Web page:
Surprised by beauty

Shining with god’s glory

I was away on a retreat recently when the mirror surprised me. Normally, I can hardly bear to see my own face in the mornings, so it was only by chance that I happened to glance into the mirror as I turned on the light switch. There was my face looking back at me. My wet hair was sticking up every which way, and water was trickling down the side of my nose. And I was smiling. Pleased with the person I saw there, I smiled in return.

Then it hit me. For the first time in my whole life I was looking in the mirror and liking what I saw. I was happy at the sight of my own face; I was enjoying the shape of it, the appearance of my eyes and mouth, my nose and wet, silly hair. In that moment, I found myself beautiful.

I found myself beautiful? What a terrible thing for a polite person, especially a religious person, to say. But I don’t mean “pretty”; after all, “pretty” has no more to do with “beautiful” than “nice” has to do with “good.” “Pretty” is measured against another standard. It is a comparative term, having more to do with what our culture tells us we ought to look like if we are to be desirable and successful in it. It is like grading on a curve: in order for one person to be pretty, 29 people have to fail to meet the mark. No, in these terms, I wasn’t pretty and never will be.

Beauty, however, is something else entirely. For a single moment, I had seen myself as God sees me and sees each of us, stripped of all the daily judgments we render against ourselves and each other for our failures to live up to our own and others’ expectations. In short, what I saw that day in the mirror was the image of God within me, which makes each of us beautiful just as we are. There is no grading curve when it comes to measuring beauty.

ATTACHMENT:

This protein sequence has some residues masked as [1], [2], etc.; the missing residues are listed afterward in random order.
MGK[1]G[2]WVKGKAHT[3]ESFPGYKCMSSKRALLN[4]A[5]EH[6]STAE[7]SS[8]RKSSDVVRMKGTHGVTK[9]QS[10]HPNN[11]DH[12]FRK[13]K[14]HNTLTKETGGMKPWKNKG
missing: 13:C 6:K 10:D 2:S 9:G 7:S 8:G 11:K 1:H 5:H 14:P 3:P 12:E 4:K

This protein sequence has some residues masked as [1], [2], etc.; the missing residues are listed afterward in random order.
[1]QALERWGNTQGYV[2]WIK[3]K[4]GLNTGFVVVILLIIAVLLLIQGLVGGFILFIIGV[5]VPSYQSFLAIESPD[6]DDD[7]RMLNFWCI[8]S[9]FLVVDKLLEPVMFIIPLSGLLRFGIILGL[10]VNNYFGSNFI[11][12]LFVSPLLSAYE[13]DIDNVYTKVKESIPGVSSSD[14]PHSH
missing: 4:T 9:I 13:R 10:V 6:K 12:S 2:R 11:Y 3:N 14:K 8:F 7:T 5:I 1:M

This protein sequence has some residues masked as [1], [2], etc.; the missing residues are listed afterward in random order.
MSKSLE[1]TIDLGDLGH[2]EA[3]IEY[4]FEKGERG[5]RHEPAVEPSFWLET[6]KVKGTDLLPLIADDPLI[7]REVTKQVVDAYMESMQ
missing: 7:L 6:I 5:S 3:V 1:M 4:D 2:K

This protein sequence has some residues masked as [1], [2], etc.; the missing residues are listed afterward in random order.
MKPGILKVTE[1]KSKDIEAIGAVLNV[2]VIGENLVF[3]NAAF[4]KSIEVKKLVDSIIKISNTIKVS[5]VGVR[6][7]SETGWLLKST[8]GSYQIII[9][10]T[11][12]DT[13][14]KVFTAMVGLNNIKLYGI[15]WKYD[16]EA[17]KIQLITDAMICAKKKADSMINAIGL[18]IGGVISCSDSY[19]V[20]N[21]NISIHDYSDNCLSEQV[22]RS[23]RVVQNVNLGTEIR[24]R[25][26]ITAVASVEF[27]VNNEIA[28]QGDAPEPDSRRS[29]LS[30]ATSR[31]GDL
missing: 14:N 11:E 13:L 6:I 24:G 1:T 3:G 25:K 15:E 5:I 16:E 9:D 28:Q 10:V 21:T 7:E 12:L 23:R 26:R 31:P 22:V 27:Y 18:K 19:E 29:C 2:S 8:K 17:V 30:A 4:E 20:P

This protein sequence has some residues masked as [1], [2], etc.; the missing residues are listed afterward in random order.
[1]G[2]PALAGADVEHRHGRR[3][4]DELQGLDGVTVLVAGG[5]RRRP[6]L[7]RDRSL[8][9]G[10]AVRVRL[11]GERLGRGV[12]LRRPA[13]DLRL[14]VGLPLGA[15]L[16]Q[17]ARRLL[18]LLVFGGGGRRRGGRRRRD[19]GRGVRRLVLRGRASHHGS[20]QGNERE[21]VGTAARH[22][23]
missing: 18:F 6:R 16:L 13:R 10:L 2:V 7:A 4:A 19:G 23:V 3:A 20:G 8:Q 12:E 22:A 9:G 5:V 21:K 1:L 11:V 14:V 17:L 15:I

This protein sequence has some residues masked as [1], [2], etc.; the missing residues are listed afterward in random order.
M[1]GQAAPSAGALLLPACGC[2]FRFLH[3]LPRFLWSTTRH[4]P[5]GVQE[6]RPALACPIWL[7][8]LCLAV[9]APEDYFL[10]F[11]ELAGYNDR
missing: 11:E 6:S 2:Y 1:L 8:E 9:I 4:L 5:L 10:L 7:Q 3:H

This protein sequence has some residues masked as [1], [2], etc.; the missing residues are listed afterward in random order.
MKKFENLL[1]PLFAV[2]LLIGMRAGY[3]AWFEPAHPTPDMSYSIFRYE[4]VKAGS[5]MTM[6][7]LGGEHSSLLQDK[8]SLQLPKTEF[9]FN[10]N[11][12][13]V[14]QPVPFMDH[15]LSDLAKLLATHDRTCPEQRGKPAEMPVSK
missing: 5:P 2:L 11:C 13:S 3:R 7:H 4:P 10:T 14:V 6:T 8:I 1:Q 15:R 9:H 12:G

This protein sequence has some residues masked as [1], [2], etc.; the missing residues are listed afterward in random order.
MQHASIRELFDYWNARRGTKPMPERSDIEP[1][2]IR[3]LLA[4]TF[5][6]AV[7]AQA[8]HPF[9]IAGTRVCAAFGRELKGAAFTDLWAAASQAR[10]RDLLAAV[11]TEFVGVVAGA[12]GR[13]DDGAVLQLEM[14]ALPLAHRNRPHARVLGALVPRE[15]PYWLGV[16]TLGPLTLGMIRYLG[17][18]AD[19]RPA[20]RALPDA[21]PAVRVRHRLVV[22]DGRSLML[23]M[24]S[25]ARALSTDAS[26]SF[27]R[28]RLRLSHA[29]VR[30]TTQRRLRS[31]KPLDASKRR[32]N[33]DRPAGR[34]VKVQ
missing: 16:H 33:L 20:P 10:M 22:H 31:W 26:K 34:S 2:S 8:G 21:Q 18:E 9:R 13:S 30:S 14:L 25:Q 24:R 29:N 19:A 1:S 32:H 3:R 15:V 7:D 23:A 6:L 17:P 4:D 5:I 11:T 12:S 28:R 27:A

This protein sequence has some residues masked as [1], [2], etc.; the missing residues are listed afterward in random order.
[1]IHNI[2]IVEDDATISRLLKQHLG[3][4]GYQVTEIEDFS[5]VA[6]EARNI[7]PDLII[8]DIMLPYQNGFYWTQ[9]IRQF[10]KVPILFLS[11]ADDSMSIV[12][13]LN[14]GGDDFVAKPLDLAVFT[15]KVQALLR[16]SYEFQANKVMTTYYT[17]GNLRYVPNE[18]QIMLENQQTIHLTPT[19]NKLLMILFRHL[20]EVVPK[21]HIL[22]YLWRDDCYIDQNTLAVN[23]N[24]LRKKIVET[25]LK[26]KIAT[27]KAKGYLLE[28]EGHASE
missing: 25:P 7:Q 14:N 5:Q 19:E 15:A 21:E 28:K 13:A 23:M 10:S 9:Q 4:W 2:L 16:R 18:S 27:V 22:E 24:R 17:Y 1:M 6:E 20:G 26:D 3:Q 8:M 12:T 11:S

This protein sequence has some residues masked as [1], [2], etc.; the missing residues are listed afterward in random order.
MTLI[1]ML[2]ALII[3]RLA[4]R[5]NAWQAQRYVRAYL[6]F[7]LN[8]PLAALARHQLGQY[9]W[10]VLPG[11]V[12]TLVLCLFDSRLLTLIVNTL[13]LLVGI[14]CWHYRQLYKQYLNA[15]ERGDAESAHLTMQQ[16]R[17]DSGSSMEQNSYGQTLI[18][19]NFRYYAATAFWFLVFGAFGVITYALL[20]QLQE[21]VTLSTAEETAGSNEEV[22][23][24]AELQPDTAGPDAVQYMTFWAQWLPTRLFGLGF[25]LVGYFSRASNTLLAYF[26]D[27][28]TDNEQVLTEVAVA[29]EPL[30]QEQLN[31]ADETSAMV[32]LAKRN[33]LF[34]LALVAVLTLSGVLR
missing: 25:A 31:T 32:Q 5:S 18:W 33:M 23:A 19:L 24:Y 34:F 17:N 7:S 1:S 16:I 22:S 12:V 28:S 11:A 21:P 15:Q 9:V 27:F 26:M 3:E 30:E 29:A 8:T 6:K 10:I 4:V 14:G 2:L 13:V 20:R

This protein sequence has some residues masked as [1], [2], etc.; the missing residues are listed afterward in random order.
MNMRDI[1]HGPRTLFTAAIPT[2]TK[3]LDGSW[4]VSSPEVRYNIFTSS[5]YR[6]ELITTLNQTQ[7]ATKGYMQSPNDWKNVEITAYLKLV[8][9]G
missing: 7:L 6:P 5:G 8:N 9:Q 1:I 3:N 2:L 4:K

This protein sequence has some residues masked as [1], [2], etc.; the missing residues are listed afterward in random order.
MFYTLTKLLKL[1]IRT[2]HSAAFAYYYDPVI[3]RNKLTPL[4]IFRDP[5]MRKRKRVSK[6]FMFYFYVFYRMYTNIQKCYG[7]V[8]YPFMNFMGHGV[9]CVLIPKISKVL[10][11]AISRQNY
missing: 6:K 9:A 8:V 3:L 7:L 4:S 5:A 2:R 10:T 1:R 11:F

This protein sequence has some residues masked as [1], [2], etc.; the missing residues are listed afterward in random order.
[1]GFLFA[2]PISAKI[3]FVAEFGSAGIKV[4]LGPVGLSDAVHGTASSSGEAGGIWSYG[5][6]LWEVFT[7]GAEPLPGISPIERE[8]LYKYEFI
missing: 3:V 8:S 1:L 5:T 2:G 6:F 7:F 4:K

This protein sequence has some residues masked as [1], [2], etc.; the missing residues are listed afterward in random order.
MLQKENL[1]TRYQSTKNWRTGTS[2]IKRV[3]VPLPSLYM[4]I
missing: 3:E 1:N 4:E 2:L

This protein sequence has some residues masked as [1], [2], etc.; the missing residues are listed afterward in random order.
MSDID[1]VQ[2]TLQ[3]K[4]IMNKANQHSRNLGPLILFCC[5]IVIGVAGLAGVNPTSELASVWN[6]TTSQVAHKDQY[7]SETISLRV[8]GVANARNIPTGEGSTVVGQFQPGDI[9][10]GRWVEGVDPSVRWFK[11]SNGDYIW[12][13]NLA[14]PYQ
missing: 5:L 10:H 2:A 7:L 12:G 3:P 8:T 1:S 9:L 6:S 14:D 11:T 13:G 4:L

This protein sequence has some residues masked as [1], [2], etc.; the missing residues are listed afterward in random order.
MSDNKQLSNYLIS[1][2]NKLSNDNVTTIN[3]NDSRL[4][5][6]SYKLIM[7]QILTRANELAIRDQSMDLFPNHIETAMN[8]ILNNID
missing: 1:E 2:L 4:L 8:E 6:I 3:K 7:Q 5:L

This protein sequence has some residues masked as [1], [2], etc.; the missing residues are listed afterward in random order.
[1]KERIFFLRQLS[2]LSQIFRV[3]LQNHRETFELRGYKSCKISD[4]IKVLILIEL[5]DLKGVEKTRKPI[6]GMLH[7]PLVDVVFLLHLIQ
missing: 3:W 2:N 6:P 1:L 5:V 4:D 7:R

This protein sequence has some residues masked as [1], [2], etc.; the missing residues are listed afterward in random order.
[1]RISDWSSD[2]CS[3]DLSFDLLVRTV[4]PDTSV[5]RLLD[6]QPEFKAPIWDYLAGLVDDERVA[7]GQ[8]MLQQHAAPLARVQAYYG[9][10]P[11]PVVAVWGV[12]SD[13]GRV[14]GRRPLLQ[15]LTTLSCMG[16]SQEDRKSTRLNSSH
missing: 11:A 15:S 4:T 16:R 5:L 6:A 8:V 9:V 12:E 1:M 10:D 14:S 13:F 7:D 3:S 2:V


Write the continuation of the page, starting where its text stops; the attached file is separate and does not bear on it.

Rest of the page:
Most of the women I know live out their lives, both private and at work, under a burden of expectation that has nothing to do with goodness or beauty or truth. We all seem to be vulnerable to the disapproval or approval of others.

Yet in my retreats to St. Benedict’s Monastery in St. Joseph, Minnesota, I have come to know a group of women who don’t live this way. Yes, they are burdened like the rest of us with work and schedules, sadness, anxieties and aggravations. But they embrace the world more on their own terms than other women I know. The sisters don’t seem to worry about appearing “womanly,” whatever that means. No one apologizes for the way she looks. They are also fearless in conversation: I can talk to them about anything and know that they won’t be frightened of it. They are living out a powerful call to ministry by being who they are in the midst of a larger culture that rejects what they stand for, yet this doesn’t deter them from enjoying life and each other. They are proud of each other’s character, work and creative efforts. They like each other as well as love each other, and laugh, grieve, think and celebrate with their whole beings.

It was when I was with the women at St. Benedict’s that I saw and rejoiced in my face in the mirror. I believe that the beauty I glimpsed that morning is related to God. A little treatise called “On the Divine Name” helps me explain. Sixth-century Christian theologian Dionysius the Pseudo-Areopagite (commonly called Pseudo-Dionysius) talks about the nature of God and how that nature is reflected in the world.

[God] is given this name [Beauty] because it is the cause of harmony and splendor in everything, because like a light, it flashes onto everything the beauty-causing impartations of its own well-spring ray. Beauty “bids” all things to itself . . . and gathers everything into itself. . . . From this beauty comes the existence of everything, each being exhibiting its own way of beauty. For beauty is the cause of harmony, of sympathy, of community . . .